SYSPRO is how 5S is applied daily forming a single source solution which does not require external applications to run your business.
For more information and to arrange for a personal tour of SYSPRO ERP for your company:
- SYSPRO: Lean and ERP Document http://www.syspro.com
- Bartholomew, Doug. 19 July 1999. Lean vs. ERP. Industry Week.
- CIO Magazine. 2006. The ABCs of ERP. Retrieve from ttp://www.cio.com/research/erp/
- Davis, Brain. April 2005. The ERP route to lean. The Manufacturer.
- Gemba Research. 2006. Lean Implementation Expertise. Retrieve from http://www.gemba.com/
- Goldsby, Dr. Thomas & Martichenko, Robert. 2005. Lean Six Sigma Logistics. J. Ross Publishing, Florida.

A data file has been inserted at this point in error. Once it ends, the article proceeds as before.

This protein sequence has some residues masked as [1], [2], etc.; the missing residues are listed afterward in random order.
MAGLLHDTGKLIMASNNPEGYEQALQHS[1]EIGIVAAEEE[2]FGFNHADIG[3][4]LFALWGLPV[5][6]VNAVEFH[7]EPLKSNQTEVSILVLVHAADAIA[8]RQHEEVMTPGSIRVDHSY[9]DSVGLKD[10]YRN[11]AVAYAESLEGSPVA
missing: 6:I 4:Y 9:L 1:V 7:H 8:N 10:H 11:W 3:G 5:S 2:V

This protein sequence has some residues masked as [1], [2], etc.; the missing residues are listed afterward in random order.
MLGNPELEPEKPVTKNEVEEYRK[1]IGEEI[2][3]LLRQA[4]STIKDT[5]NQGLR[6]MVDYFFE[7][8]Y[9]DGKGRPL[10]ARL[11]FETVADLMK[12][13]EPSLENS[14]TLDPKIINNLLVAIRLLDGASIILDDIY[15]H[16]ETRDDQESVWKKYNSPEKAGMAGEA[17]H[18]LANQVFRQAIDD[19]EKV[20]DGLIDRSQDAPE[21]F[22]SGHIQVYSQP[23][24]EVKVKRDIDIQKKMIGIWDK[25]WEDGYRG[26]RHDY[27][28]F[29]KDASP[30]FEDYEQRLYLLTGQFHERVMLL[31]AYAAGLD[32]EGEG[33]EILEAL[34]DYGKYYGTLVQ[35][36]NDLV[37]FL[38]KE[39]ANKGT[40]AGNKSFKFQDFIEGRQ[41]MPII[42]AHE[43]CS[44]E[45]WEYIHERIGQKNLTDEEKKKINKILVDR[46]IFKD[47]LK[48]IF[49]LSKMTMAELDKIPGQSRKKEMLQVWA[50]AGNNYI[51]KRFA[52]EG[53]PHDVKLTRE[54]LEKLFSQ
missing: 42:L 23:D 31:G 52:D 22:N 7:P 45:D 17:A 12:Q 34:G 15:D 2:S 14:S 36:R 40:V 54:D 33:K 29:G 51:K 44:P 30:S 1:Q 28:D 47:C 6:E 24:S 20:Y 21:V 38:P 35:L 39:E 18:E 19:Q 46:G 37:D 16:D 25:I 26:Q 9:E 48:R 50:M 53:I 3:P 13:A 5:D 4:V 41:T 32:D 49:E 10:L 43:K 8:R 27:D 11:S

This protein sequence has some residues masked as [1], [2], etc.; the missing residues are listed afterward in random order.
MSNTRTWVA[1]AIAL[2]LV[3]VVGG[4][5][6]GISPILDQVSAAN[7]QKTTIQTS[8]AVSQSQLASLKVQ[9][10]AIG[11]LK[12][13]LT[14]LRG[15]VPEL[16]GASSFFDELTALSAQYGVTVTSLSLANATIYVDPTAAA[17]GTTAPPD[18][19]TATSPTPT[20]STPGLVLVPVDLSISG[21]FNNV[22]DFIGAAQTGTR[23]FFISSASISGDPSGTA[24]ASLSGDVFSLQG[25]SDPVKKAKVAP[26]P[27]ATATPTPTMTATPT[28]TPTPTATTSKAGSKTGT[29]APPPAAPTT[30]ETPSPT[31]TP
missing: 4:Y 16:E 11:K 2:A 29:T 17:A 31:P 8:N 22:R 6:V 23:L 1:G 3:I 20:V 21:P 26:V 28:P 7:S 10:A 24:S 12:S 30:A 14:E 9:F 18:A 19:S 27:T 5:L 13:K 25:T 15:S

- Guide to ERP software. 2006. Enterprise Resource Planning (ERP) Software Overview. Retrieve from http://www.findaccountingsoftware.com/
- IFS White Paper. March 2004. Going lean, step by step with IFS applications. IFS R&D.
- Nakashima, Brian. September 2000. Lean and ERP: friend or foe? Advanced Manufacturing.
- Pritchard, Stephen. December 2002. Can lean manufacturing and ERP co-exist? The Manufacturer.
- Sweeney, Judy & McGovern, Joyce. 2005. East Meets West—Lean Manufacturing and ERP Are a Better Fit Than You Think. . Retrieve from http://www.amrresearch.com/
- Seradex Manufacturing Software. 2004. Lean Manufacturing – Seradex ERP Solutions. Retrieve from http://www.seradex.com/
- The Hands-On Group. 2000. ERP & Lean: How “Lean Manufacturing” Makes ERP Credible!”. Retrieve from http://www.handsongroup.com/
- The Hands-On Group. 2000. Transition to Lean: Top Management Implications. Retrieve from http://www.handsongroup.com/